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Youth Culture Window

The Ups and Downs of Teen Romances
What's Really Going On With Significant Others?
An article from David R. Smith at TheSource4YM.com
1/10/2009


Girls get a manicure and pedicure. Guys get a haircut and call up a friend to brag about who they’re going out with that night. These are just a few of the things teenagers do before the date.

But what are they doing during the date?

Ahhhhh, dating…the complicated and awkward attempt of putting one’s best foot forward, with the hopes of fooling another into thinking life can’t continue without them. As stressful and as tedious as dating usually is, plenty of teens still do it. A report entitled “Kiss and Tell,” published by The National Campaign to Prevent Teen and Unplanned PregnancyM, found that seven in ten teens say that most of their friends are in romantic relationships.

That’s a lot of dating!

Parents and youth workers have long-recognized that teenagers can experience tremendous highs and desperate lows when it comes to dating. When the Facebook profile changes from “single” to “in a relationship,” the words of Charles Dickens have never been truer: “It was the best of times, it was the worst of times.”

The Worst of Times
Let’s go ahead and get the bad news out of the way. Not everything is roses and candy in teenage romantic relationships these days.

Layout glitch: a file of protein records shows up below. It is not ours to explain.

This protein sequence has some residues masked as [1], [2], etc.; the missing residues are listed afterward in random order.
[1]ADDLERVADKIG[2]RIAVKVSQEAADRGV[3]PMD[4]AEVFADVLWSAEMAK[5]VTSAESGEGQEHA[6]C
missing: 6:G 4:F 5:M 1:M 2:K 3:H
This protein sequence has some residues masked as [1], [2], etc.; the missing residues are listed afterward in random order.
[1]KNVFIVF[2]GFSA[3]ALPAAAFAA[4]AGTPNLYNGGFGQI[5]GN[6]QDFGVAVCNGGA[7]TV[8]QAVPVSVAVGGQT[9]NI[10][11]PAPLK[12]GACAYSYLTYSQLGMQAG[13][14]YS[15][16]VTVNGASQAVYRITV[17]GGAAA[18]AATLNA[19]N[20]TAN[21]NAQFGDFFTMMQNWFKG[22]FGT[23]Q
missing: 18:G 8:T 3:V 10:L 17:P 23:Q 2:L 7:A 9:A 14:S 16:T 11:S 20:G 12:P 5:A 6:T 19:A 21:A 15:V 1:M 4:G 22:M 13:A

In the Kiss and Tell report, researchers found that 17% of teens say they don’t know anyone who serves as an example of a healthy relationship. As unfortunate as that is, the results of that reality are far worse. It becomes little wonder why researchers have been documenting unsettling findings in the areas of sex, pregnancy, and even violence, as it relates to teen dating.

One of the things we know teenagers are doing on dates is having sex. Very recently, the Center for Disease Control (CDC) released figures that showed teen birth rates increased in 2006, the latest year for available data. Until then, teen pregnancy had been in a 14 year decline. In 2006, teen birth rates “rose sharply” by 3.5% amongst girls between the ages of 15 and 19.

Some folks think the problem stems from media that is unrealistic in terms of teen pregnancy. “TV shows with pregnant mothers don't show the morning sickness, the swollen feet, the more uncomfortable sides of pregnancy,” says Janice Crouse, of the Beverly LaHaye Institute. Her theory gains credibility with Rand Corporation’s discovery that 25% of 12-17 year old girls who viewed the most sexual content on TV were also involved in a pregnancy, compared with only 12% of those who watched less. Between recent films like Juno and Knocked Up, and TV shows like The Secret Life of American Teenagers, not to mention the host of teen celebrities who became pregnant in 2008, there is no shortage of attention placed on teen pregnancy these days.

Unfortunately, the bad news about dating doesn’t end with teen sex and pregnancy. A rising number of teens are also undergoing abuse in dating relationships.

Abuse and violence linked to teen dating is rising at such a high rate that several states have begun to increase their efforts to identify abuse (in its various forms) in teen relationships. Studying abuse in teen dating relationships has many of the same problems that studying abuse in adult relationships does. However, here is what we know: